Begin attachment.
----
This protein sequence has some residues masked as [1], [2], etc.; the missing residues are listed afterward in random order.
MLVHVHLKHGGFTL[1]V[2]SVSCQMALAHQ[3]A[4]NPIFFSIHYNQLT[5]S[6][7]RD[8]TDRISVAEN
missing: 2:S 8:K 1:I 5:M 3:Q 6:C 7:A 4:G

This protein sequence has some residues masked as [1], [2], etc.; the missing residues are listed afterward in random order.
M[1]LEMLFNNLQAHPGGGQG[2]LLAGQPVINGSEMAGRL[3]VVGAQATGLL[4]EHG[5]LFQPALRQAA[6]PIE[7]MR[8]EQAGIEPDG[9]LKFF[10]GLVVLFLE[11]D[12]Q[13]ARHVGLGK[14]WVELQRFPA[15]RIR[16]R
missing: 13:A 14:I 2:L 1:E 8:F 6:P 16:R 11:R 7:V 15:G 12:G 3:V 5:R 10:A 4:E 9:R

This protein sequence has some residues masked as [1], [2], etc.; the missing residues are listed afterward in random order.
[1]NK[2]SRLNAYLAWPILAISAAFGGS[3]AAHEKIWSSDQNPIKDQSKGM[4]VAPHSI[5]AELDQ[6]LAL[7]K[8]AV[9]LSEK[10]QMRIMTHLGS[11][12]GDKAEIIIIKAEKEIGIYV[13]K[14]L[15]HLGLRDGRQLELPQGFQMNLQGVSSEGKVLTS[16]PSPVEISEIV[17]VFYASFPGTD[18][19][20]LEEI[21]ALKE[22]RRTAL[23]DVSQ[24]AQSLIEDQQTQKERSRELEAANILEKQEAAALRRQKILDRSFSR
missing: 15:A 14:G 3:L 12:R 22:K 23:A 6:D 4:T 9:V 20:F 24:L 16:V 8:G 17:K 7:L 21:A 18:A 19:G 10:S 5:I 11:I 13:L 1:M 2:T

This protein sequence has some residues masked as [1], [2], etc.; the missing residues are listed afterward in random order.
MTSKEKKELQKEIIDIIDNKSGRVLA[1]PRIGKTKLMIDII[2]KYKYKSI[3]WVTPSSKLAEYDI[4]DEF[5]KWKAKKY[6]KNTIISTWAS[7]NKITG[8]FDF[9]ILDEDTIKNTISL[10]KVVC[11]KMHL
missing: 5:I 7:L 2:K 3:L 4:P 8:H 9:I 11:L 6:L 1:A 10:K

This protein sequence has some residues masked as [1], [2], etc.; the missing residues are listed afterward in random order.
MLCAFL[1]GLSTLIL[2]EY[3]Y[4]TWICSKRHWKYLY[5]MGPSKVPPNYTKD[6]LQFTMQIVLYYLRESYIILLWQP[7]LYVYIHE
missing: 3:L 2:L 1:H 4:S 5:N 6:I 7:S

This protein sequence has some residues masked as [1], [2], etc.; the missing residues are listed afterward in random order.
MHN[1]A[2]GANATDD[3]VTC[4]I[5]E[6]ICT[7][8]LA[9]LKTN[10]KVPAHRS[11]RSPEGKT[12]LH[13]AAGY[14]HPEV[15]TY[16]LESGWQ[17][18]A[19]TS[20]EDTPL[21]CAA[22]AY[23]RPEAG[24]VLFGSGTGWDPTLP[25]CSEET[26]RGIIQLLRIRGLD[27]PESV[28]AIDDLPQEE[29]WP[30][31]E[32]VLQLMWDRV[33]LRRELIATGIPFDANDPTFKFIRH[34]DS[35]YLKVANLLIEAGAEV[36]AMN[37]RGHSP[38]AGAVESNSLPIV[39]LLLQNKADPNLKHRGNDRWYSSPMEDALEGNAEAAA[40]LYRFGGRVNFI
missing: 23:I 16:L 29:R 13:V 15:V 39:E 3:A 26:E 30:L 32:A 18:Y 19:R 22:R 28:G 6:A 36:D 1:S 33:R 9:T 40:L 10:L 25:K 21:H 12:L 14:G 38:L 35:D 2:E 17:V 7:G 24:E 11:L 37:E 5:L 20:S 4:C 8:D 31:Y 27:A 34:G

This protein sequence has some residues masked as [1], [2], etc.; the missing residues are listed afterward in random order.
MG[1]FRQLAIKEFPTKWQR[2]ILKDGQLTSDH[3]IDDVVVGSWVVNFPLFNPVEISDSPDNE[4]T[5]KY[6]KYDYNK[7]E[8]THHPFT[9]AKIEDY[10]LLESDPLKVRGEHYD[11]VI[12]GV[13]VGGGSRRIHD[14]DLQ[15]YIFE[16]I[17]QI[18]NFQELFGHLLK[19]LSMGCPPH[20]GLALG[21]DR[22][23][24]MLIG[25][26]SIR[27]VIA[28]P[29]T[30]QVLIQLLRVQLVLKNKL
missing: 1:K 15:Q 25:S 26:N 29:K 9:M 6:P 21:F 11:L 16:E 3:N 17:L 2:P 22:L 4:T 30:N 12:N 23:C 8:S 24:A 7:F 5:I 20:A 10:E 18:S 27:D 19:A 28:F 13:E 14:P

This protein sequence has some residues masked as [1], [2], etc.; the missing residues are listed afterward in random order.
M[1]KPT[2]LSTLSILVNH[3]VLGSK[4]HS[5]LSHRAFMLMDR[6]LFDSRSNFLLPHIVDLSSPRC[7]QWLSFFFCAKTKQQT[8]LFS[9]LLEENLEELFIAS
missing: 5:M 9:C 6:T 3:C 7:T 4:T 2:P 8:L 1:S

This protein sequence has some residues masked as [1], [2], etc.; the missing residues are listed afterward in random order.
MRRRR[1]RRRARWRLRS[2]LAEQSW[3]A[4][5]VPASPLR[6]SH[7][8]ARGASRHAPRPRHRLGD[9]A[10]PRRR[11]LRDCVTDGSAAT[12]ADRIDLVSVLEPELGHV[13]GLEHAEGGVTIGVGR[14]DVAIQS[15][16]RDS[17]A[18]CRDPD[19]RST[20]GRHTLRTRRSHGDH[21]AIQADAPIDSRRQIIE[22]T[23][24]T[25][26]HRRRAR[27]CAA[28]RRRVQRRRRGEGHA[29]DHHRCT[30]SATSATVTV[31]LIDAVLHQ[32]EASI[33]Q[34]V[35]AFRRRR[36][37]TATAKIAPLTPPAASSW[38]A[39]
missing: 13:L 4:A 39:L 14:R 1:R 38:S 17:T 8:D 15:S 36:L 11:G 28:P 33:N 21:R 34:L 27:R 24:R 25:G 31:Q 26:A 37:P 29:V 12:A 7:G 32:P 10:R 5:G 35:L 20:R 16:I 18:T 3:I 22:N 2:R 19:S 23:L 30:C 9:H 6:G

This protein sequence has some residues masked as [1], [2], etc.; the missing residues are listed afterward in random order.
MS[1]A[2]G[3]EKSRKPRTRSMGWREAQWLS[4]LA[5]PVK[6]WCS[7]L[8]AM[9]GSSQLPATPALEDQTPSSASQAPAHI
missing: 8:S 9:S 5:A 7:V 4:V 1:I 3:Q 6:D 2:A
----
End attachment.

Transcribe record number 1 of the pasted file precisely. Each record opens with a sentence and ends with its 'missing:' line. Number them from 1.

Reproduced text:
This protein sequence has some residues masked as [1], [2], etc.; the missing residues are listed afterward in random order.
MLVHVHLKHGGFTL[1]V[2]SVSCQMALAHQ[3]A[4]NPIFFSIHYNQLT[5]S[6][7]RD[8]TDRISVAEN
missing: 2:S 8:K 1:I 5:M 3:Q 6:C 7:A 4:G